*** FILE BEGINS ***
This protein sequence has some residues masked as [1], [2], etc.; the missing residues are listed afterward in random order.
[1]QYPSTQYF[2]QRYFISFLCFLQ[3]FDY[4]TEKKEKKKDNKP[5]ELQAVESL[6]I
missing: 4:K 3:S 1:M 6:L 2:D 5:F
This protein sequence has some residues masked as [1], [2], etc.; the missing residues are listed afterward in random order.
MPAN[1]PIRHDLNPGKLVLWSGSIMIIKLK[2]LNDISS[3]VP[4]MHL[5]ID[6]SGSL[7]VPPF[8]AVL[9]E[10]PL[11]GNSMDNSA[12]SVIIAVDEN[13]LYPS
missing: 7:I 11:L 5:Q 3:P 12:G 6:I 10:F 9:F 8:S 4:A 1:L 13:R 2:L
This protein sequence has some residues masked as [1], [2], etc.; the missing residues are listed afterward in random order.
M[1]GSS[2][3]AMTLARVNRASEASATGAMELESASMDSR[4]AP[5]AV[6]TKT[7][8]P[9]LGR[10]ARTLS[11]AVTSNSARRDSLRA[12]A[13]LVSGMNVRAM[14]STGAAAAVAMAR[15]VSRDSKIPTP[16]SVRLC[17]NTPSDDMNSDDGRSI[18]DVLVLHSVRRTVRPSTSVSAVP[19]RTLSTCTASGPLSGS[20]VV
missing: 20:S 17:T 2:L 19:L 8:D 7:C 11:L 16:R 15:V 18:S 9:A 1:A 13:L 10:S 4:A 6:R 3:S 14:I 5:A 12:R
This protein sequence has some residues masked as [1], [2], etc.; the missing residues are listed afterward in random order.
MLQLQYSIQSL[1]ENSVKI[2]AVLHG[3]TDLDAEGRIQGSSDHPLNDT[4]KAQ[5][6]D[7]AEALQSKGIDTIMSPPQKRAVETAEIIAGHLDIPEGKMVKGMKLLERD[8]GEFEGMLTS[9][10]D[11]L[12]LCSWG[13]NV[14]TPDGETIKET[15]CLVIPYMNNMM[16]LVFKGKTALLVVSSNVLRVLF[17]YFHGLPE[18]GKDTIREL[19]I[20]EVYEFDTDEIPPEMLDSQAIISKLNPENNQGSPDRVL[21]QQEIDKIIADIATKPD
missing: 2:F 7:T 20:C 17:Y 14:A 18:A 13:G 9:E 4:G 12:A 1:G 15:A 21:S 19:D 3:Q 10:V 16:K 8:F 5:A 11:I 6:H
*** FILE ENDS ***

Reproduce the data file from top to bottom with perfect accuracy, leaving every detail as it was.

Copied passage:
This protein sequence has some residues masked as [1], [2], etc.; the missing residues are listed afterward in random order.
[1]QYPSTQYF[2]QRYFISFLCFLQ[3]FDY[4]TEKKEKKKDNKP[5]ELQAVESL[6]I
missing: 4:K 3:S 1:M 6:L 2:D 5:F
This protein sequence has some residues masked as [1], [2], etc.; the missing residues are listed afterward in random order.
MPAN[1]PIRHDLNPGKLVLWSGSIMIIKLK[2]LNDISS[3]VP[4]MHL[5]ID[6]SGSL[7]VPPF[8]AVL[9]E[10]PL[11]GNSMDNSA[12]SVIIAVDEN[13]LYPS
missing: 7:I 11:L 5:Q 3:P 12:G 6:I 10:F 9:F 8:S 4:A 1:L 13:R 2:L
This protein sequence has some residues masked as [1], [2], etc.; the missing residues are listed afterward in random order.
M[1]GSS[2][3]AMTLARVNRASEASATGAMELESASMDSR[4]AP[5]AV[6]TKT[7][8]P[9]LGR[10]ARTLS[11]AVTSNSARRDSLRA[12]A[13]LVSGMNVRAM[14]STGAAAAVAMAR[15]VSRDSKIPTP[16]SVRLC[17]NTPSDDMNSDDGRSI[18]DVLVLHSVRRTVRPSTSVSAVP[19]RTLSTCTASGPLSGS[20]VV
missing: 20:S 17:T 2:L 19:L 8:D 7:C 11:L 16:R 15:V 18:S 9:A 1:A 13:L 10:S 4:A 6:R 3:S 14:I 5:A 12:R
This protein sequence has some residues masked as [1], [2], etc.; the missing residues are listed afterward in random order.
MLQLQYSIQSL[1]ENSVKI[2]AVLHG[3]TDLDAEGRIQGSSDHPLNDT[4]KAQ[5][6]D[7]AEALQSKGIDTIMSPPQKRAVETAEIIAGHLDIPEGKMVKGMKLLERD[8]GEFEGMLTS[9][10]D[11]L[12]LCSWG[13]NV[14]TPDGETIKET[15]CLVIPYMNNMM[16]LVFKGKTALLVVSSNVLRVLF[17]YFHGLPE[18]GKDTIREL[19]I[20]EVYEFDTDEIPPEMLDSQAIISKLNPENNQGSPDRVL[21]QQEIDKIIADIATKPD
missing: 2:F 7:T 20:C 17:Y 14:A 18:A 13:G 9:E 4:G 12:A 1:G 15:A 21:S 19:D 3:Q 10:V 16:K 8:F 5:A 11:I 6:H